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Suze says Aimee's financial troubles will end when she starts living within her means. "It's going to end when you change your mind about how you perceive what's happening," she says. "Because the truth of the matter is, your husband isn't making as much as he was, but he still has a paycheck coming in—it just doesn't meet your expenses. So you're going to have to get real here."

Although Aimee wants to blame the economy, Suze says the choices she made are what put her in a tough spot. "Aimee, the reason that you are in the situation that you're in right now is because once you start making more money, [it] doesn't mean that you spend it all," Suze says. "It means that you continue to live like you were living, possibly get a few of the things that you want, but then you put enough money away so that when something happens, you have an 8-month or a year emergency fund. You don't just go party and do all these things and not plan for when something goes wrong."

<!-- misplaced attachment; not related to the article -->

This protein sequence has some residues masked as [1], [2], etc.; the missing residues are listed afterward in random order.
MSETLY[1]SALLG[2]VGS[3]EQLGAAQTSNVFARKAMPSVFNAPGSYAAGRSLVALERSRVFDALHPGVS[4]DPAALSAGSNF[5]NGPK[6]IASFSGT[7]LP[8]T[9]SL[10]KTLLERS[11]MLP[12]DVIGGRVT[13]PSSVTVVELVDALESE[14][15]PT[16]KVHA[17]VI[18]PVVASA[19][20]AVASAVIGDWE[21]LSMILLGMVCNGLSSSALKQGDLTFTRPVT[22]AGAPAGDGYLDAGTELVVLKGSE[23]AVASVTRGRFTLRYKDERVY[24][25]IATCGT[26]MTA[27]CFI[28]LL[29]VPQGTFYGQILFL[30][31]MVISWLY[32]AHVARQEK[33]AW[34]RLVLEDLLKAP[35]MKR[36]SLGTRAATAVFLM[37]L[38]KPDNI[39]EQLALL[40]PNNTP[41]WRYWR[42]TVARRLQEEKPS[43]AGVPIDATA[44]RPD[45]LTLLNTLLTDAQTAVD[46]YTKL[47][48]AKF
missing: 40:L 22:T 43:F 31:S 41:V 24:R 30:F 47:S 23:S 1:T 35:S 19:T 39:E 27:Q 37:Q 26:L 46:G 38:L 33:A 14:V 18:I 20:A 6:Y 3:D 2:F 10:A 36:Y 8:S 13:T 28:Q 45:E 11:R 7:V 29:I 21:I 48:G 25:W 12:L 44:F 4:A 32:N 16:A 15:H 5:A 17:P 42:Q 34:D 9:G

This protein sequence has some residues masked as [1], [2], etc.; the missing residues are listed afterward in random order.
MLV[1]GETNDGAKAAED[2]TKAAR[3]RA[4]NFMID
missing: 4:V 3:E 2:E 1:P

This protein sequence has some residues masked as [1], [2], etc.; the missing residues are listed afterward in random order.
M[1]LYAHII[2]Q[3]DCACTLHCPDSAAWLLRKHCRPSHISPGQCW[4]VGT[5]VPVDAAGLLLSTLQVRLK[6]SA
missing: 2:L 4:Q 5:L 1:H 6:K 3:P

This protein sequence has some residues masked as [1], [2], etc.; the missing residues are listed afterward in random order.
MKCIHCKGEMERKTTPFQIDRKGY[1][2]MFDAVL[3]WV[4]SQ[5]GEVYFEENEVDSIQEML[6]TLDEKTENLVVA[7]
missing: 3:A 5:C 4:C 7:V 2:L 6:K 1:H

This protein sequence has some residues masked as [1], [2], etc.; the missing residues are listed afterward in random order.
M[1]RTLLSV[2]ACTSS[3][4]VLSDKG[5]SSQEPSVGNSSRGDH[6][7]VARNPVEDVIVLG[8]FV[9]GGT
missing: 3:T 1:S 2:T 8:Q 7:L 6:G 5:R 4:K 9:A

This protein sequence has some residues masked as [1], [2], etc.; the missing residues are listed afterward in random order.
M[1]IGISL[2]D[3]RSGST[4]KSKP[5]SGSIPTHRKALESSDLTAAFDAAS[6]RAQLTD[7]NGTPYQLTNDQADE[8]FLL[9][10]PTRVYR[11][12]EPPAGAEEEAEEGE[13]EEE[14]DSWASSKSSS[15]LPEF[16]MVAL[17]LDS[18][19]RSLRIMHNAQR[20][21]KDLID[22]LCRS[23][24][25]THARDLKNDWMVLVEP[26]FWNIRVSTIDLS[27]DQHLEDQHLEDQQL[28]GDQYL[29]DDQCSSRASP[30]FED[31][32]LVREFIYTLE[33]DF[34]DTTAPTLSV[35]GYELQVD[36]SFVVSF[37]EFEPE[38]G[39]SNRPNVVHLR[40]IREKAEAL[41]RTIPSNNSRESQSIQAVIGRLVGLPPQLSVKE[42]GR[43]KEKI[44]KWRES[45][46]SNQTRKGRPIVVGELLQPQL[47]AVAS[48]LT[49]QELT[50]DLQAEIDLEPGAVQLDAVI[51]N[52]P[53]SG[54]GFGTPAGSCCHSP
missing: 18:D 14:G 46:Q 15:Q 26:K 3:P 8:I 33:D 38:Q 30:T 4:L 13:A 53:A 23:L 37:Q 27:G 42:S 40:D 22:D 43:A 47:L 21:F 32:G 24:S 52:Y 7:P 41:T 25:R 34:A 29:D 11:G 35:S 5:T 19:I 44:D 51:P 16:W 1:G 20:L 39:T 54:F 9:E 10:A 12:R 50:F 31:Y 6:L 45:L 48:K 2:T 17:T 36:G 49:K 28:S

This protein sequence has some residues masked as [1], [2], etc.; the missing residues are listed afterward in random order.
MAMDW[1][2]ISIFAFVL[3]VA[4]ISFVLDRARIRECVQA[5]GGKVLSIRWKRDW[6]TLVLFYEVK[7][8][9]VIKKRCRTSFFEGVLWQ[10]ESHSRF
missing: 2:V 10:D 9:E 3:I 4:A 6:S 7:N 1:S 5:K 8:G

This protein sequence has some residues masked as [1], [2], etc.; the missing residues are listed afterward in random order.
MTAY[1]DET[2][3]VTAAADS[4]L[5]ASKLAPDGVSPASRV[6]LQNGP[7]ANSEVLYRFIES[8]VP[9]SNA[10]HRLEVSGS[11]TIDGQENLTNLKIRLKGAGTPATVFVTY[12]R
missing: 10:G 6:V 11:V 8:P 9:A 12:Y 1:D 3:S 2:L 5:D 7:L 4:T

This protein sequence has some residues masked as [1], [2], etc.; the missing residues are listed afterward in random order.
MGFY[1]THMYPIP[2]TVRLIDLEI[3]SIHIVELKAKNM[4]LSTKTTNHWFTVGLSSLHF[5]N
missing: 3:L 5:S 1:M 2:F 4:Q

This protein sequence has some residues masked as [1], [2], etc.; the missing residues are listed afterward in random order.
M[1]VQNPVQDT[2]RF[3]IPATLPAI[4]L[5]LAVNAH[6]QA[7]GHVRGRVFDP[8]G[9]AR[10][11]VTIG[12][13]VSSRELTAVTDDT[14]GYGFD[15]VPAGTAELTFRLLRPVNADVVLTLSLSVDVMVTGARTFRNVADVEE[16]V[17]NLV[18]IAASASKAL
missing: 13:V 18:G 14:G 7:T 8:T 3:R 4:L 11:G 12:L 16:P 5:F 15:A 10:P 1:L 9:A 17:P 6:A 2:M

Aimee admits that her possessions have become too important to her. "Just recently I had a nice car, and I found myself actually saying, 'That car was me. That was an extension of me.' And then I had to check myself and I thought, 'That is about the dumbest thing I've ever heard. A car is not an extension of you.'"

"Those [are] things that have defined you," Suze says. "The truth of the matter is, once you've given them up, you're going to really find who you are."
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FROM: Suze Orman with Emergency Financial Advice for America
Published on January 01, 2006

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